Finished this a while ago. It is quite harrowing to relive the experience through the people who were there, and who survived, as well as who were part of the perpetrators. Another thing that made me curious throughout, was the relationship of the Poles and the Jews..
I can't wait for the sequel: Lanzmann's eleven hour biographical portrait of Simon Wiesenthal, where the audience is let in on the poor, oppressed man's daily routine, including everything from kicking over gravestone to being dominated by German prostitutes.
"Shoah" en general es un gran documental por esa gran iniciativa. Recolectar de manera testimonial la historia, es decir, no solo a través de historiadores, sino de sus actores, tanto de un bando como del otro. Inolvidable son el testimonio de un barbero, un himno Checo rezonando en una cámara de gas y el diario de un futuro suicida. Ahora, un punto en contra y molesto, Lanzmann no es un buen entrevistador.
O horror. O Holocausto. A sua largueza impregna um ritmo doloroso de falas, sem o uso de imagens de arquivo. São as pessoas que falam e constroem as imagens que criamos mentalmente, em um processo rítmico que protege o espaço da palavra. Não é senão através da palavra e do gesto que Lanzmann estabelece um lugar para as coisas: Para a memória, para a liberdade do espectador, para tudo o que nos afeta | Pedro H.Gomes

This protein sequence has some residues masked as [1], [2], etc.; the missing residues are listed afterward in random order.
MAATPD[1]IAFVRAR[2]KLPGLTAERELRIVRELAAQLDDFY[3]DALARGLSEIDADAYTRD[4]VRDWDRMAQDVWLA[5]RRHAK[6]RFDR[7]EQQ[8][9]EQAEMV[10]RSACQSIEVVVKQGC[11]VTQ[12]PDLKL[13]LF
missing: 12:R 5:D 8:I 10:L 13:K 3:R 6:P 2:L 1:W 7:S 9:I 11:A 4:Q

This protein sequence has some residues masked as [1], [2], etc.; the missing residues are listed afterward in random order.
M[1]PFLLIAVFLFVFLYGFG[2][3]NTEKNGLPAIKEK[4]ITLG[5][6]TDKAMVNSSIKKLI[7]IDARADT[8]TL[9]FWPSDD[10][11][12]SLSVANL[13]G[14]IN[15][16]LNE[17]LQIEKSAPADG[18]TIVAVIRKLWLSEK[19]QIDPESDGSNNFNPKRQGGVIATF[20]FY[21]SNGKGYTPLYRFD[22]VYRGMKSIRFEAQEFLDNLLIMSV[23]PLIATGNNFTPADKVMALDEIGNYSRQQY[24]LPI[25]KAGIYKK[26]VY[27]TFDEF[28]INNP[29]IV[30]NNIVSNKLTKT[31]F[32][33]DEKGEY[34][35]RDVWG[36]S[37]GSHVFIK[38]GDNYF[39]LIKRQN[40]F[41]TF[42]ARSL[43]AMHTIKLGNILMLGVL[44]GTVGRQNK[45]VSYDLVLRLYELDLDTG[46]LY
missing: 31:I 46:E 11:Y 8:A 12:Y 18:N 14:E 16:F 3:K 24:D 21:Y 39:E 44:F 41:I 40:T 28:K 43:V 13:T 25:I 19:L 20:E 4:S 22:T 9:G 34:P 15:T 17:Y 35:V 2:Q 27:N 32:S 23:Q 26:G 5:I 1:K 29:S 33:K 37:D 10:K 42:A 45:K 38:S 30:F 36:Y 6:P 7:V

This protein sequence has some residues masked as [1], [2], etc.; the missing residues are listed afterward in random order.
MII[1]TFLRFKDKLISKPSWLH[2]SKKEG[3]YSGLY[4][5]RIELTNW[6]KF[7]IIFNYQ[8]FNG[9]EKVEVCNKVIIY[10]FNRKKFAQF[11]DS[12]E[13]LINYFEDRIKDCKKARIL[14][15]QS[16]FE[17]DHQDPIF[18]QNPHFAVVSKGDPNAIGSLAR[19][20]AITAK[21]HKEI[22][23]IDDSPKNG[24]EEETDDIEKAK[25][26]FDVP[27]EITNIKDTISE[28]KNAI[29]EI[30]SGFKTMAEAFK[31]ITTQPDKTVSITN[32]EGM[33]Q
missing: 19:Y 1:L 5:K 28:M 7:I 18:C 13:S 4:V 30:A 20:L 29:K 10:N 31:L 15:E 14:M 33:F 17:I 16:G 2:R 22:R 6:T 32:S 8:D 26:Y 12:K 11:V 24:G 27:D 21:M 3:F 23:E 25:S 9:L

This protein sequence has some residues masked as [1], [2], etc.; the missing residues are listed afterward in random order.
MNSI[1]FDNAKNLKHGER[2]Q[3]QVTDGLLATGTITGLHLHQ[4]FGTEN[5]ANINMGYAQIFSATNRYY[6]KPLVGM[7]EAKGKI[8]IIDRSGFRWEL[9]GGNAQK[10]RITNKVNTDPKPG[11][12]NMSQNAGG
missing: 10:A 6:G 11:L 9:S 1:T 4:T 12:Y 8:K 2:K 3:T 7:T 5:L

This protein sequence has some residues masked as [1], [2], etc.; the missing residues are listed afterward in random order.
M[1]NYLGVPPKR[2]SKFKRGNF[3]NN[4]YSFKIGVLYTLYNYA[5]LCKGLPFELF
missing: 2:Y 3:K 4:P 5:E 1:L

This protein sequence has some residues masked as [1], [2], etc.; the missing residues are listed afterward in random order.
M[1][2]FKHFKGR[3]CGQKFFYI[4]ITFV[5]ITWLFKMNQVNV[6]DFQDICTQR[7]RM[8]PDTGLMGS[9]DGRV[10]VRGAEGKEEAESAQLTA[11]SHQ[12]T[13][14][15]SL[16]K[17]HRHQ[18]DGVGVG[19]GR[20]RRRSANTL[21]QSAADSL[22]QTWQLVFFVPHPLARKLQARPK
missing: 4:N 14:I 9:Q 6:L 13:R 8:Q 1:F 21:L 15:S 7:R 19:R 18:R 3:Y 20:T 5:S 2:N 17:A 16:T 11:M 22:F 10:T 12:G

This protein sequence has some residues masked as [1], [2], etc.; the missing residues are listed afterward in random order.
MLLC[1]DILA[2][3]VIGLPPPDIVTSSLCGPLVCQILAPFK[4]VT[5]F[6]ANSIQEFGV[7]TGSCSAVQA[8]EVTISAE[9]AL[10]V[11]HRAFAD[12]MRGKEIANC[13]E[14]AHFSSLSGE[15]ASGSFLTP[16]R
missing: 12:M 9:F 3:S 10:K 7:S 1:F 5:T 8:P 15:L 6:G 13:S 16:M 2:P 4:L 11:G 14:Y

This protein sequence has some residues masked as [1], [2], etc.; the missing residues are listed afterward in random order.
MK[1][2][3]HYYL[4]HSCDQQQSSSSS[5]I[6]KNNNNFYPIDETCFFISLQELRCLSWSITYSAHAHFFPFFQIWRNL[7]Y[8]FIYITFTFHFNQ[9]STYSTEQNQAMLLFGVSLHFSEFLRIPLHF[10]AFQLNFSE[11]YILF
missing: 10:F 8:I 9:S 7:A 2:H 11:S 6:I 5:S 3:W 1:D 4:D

Very important milestone on getting hold of history as long as te witnesses still speak. Lanzmann provides his viewer with many perspectives: not only those of the victims but also the offenders'. His unjudging and curious ways make the told even more unbearable.
Why didn't Lanzmann just have his interpreters interview the subjects, or add subtitles in post? The film really drags during those scenes of "translation triangles"; not to mention that the testimonies lose some power when they're interrupted so often. Still, an important film worth seeing at least once. The shots of the railroad tracks leading up to the camps are the most memorable images, for me.
While I agree with Camille that everyone should watch this film, I strongly disagree that the cinematography wasn't great. While not very lavish or glamorous, I found myself comparing Lanzmann's contemplative use of landscape to Tarkovsky's meditative cinema. If you have an open mind for it, Shoah reveals itself as a visual masterpiece.